By Rabbi Raymond Beyda
What yardstick should one use to measure happiness is an age-old question
that has puzzled Sages and philosophers for millennia. In Pirke Abot Ben
Zoma says, "Who is wealthy? The one who is satisfied with his lot". He
was certainly referring to the fact that if one could be happy with what
one has then one is far richer than others who might have much more net
worth yet always seek more of what they see others possess. When looking
at others material status they usually see all the extra good that others
In the realm of the spiritual, the dictum of Ben Zoma, being satisfied
with one's status, works against the achievement of true happiness. When
one is satisfied even with a bad situation then one does nothing to change
for the better. It was probably someone who was terribly unhappy with
waiting on line at the bank who invented the automatic teller machine. I
can't prove it but I can propose that someone who got pushed and shoved
and was delayed arriving at his destination invented the revolving door to
increase the traffic flow in a busy entranceway. In the world of business
and in the realm of self-improvement dissatisfaction can make one wealthy.
The trick is to resolve to face the problem and find a better way to deal
with the annoying situation--one that will yield an improvement.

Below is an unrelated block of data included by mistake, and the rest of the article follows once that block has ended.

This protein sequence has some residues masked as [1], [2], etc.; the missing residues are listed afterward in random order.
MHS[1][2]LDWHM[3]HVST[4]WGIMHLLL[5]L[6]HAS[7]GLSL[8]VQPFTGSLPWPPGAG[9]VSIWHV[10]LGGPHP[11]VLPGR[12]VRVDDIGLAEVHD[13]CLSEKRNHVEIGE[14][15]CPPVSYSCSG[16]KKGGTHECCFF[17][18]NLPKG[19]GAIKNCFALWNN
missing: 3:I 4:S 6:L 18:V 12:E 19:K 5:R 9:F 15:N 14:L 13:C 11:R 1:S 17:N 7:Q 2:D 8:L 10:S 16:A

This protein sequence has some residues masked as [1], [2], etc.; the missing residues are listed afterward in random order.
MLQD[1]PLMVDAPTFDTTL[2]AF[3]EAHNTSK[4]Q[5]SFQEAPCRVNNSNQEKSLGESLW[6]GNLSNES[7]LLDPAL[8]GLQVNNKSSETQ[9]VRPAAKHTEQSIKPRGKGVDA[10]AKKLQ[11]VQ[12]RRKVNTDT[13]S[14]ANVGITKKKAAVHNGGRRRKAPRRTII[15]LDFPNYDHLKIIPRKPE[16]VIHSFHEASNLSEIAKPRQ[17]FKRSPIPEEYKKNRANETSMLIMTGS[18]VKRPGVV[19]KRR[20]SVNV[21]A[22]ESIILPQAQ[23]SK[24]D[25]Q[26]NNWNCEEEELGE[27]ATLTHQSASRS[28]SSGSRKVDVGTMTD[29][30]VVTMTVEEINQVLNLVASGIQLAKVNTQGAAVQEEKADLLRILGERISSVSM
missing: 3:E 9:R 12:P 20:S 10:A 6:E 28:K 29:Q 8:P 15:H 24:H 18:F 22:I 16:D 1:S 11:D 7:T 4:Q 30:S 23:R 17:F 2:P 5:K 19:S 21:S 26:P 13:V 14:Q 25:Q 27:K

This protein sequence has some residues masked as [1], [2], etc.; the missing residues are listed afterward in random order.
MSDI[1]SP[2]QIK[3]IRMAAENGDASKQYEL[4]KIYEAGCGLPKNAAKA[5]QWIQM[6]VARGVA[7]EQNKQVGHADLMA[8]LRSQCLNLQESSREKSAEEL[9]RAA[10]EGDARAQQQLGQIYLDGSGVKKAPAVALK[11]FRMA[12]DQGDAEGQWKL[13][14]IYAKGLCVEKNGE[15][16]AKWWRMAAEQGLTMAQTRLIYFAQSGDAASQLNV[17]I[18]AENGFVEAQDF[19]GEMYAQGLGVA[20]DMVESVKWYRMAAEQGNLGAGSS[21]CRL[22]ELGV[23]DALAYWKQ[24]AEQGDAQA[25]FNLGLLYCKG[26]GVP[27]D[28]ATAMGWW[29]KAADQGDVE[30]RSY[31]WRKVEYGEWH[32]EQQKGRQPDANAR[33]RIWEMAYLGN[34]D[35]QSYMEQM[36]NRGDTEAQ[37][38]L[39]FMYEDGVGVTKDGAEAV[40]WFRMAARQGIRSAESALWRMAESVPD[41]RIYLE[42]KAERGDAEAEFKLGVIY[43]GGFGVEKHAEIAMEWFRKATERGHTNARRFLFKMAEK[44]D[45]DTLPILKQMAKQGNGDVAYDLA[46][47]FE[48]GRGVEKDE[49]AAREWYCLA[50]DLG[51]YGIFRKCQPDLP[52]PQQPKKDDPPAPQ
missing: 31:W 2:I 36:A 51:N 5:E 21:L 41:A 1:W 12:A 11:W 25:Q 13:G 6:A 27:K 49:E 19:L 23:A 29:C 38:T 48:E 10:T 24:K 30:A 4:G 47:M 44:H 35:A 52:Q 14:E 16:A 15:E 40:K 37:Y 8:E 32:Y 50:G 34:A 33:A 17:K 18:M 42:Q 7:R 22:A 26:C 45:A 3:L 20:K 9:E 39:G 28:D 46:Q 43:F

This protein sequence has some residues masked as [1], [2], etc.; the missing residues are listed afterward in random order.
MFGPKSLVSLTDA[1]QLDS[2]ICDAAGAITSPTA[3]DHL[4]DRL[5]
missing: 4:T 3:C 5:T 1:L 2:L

Should you fall into an emotional rut or perhaps something that always
bothers you strikes again donít just accept it. Find a way to do what has
to be done in a more efficient or more satisfying manner. It might take a
while but the dissatisfaction, when looked at with a creative eye, will
lead to innovation and success.
DID YOU KNOW THAT
One should be careful not to eat food or drink after waking up in the
morning before one does the ritual washing called Netillat Yadayim. Even
small children should not touch foodstuffs before their hands have been
washed. The Rabbis instituted the morning washing so as to avoid
spiritually contaminating food or putting a "ruah ra-ah" bad spirit on the
food. [SourceYalkut Yosef, Vol. 1, Siman1: 5]
CONSIDER THIS FOR A MINUTE
During the weeks that follow the High Holy days, the time is ripe for
fixing the sins related to immorality, promiscuity and perversions.. The
Sefer Seder Hayom says," one who repeats sins that cause a flaw in the
moral purity of the person carries a sin that is too large to bear. These
sins bring Heaven's wrath down to earth in the form of disease and death.
The punishments are more severe if the sinner was brazen enough to engage
in immoral behavior in the view of others creating a desecration of G-d's
name -- hillul Hashem. How can one who has engaged in these horrible deeds
with such disastrous ramifications lift his head in front of others? How
can he smile or Laugh?
NOTE: When the Jewish people live in exile amongst host nations who
hold of the Torah's moral values many engage in behavior that our Torah
considers abominable yet they do feel the shame or the guilt that the sins
should evoke because society at large accepts promiscuity. It is important
during these holy weeks following our Days of Awe to learn the great
works of Mussar that teach one the seriousness of such anti-Torah behavior
and teach one how to repent and atone for this type of transgression here
in this world in order to avoid the serious punishments that these sins
carry in the next world.
Raymond J Beyda
Text Copyright © 2004 by Rabbi Raymond Beyda and Torah.org.